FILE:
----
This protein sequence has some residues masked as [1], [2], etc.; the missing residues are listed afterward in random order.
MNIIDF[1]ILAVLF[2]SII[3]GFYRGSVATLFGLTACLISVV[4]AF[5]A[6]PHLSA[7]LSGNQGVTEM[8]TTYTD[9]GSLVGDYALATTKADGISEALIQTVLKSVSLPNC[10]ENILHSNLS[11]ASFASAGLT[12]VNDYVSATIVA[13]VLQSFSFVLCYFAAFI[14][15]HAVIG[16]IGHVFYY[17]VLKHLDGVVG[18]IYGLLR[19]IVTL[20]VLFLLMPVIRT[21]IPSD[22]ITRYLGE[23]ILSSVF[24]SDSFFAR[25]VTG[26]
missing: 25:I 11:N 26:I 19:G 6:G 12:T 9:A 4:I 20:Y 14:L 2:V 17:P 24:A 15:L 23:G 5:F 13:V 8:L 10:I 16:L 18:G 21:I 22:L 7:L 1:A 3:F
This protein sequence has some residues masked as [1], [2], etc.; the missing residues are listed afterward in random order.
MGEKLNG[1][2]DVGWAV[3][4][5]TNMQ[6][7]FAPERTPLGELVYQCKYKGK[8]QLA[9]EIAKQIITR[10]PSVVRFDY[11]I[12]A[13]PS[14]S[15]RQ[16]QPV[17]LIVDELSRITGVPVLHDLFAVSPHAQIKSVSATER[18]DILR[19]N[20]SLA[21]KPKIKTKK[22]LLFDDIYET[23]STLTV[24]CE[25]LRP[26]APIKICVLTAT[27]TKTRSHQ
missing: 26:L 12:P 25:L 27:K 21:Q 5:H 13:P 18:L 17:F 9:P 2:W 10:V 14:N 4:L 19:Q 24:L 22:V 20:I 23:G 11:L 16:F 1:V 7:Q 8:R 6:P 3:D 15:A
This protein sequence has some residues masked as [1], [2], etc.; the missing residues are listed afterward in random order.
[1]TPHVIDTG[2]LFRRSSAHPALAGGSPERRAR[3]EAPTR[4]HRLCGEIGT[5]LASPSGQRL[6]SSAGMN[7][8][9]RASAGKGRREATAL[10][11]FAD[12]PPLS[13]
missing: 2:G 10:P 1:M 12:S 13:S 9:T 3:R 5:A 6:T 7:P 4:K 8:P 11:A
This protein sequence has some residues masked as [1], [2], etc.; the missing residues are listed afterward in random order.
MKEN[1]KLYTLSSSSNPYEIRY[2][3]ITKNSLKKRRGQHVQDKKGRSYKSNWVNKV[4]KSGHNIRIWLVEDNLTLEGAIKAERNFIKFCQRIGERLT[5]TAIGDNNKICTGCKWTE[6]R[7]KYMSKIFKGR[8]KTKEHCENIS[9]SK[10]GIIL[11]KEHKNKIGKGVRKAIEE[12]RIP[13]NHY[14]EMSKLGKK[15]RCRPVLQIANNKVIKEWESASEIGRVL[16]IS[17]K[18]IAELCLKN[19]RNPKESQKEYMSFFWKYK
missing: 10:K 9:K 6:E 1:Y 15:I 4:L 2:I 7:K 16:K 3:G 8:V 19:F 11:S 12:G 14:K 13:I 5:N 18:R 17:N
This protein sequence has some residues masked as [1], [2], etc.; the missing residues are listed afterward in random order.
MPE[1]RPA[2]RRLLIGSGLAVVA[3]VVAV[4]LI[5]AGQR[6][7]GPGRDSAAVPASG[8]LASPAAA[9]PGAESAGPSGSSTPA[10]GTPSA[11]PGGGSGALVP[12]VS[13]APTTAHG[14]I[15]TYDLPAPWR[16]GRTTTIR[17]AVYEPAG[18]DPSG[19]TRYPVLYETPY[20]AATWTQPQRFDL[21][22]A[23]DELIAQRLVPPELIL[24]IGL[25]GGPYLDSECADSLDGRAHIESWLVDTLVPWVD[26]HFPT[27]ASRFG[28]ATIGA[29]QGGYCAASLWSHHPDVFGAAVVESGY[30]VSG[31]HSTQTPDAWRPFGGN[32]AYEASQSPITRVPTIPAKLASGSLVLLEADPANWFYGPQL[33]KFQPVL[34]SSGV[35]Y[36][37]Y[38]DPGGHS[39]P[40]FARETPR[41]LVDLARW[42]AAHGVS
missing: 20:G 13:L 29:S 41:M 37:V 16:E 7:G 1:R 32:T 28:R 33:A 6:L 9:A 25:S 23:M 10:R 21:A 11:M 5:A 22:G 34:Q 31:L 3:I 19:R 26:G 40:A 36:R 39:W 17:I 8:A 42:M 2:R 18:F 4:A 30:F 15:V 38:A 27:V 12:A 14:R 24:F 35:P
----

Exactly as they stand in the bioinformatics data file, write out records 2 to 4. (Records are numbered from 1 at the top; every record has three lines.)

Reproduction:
This protein sequence has some residues masked as [1], [2], etc.; the missing residues are listed afterward in random order.
MGEKLNG[1][2]DVGWAV[3][4][5]TNMQ[6][7]FAPERTPLGELVYQCKYKGK[8]QLA[9]EIAKQIITR[10]PSVVRFDY[11]I[12]A[13]PS[14]S[15]RQ[16]QPV[17]LIVDELSRITGVPVLHDLFAVSPHAQIKSVSATER[18]DILR[19]N[20]SLA[21]KPKIKTKK[22]LLFDDIYET[23]STLTV[24]CE[25]LRP[26]APIKICVLTAT[27]TKTRSHQ
missing: 26:L 12:P 25:L 27:K 21:Q 5:H 13:P 18:L 17:F 9:P 2:W 10:V 14:N 4:L 19:Q 24:L 22:V 20:I 23:G 11:L 16:F 1:V 7:Q 8:R 6:P 3:D 15:A
This protein sequence has some residues masked as [1], [2], etc.; the missing residues are listed afterward in random order.
[1]TPHVIDTG[2]LFRRSSAHPALAGGSPERRAR[3]EAPTR[4]HRLCGEIGT[5]LASPSGQRL[6]SSAGMN[7][8][9]RASAGKGRREATAL[10][11]FAD[12]PPLS[13]
missing: 2:G 10:P 1:M 12:S 13:S 9:T 3:R 5:A 6:T 7:P 4:K 8:P 11:A
This protein sequence has some residues masked as [1], [2], etc.; the missing residues are listed afterward in random order.
MKEN[1]KLYTLSSSSNPYEIRY[2][3]ITKNSLKKRRGQHVQDKKGRSYKSNWVNKV[4]KSGHNIRIWLVEDNLTLEGAIKAERNFIKFCQRIGERLT[5]TAIGDNNKICTGCKWTE[6]R[7]KYMSKIFKGR[8]KTKEHCENIS[9]SK[10]GIIL[11]KEHKNKIGKGVRKAIEE[12]RIP[13]NHY[14]EMSKLGKK[15]RCRPVLQIANNKVIKEWESASEIGRVL[16]IS[17]K[18]IAELCLKN[19]RNPKESQKEYMSFFWKYK
missing: 10:K 9:K 6:E 1:Y 15:I 4:L 2:I 7:K 16:K 3:G 8:V 19:F 11:S 12:G 14:K 13:I 5:N 18:R 17:N